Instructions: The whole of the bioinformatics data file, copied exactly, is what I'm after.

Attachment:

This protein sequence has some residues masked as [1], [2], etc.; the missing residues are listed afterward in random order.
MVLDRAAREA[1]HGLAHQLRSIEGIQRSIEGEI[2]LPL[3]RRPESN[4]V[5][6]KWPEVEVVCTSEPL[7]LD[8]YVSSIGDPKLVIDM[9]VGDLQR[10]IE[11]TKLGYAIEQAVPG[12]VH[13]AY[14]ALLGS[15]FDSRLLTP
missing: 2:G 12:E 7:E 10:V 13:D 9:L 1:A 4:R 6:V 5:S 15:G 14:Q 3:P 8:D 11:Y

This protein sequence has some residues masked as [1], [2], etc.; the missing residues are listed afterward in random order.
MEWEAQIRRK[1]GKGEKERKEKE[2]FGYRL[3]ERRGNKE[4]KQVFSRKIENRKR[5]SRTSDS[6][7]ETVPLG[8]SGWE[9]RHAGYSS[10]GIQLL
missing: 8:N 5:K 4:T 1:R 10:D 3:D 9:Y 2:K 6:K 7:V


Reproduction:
This protein sequence has some residues masked as [1], [2], etc.; the missing residues are listed afterward in random order.
MVLDRAAREA[1]HGLAHQLRSIEGIQRSIEGEI[2]LPL[3]RRPESN[4]V[5][6]KWPEVEVVCTSEPL[7]LD[8]YVSSIGDPKLVIDM[9]VGDLQR[10]IE[11]TKLGYAIEQAVPG[12]VH[13]AY[14]ALLGS[15]FDSRLLTP
missing: 2:G 12:E 7:E 10:V 13:D 9:L 1:A 4:R 6:V 5:S 15:G 14:Q 3:P 8:D 11:Y

This protein sequence has some residues masked as [1], [2], etc.; the missing residues are listed afterward in random order.
MEWEAQIRRK[1]GKGEKERKEKE[2]FGYRL[3]ERRGNKE[4]KQVFSRKIENRKR[5]SRTSDS[6][7]ETVPLG[8]SGWE[9]RHAGYSS[10]GIQLL
missing: 8:N 5:K 4:T 1:R 10:D 3:D 9:Y 2:K 6:K 7:V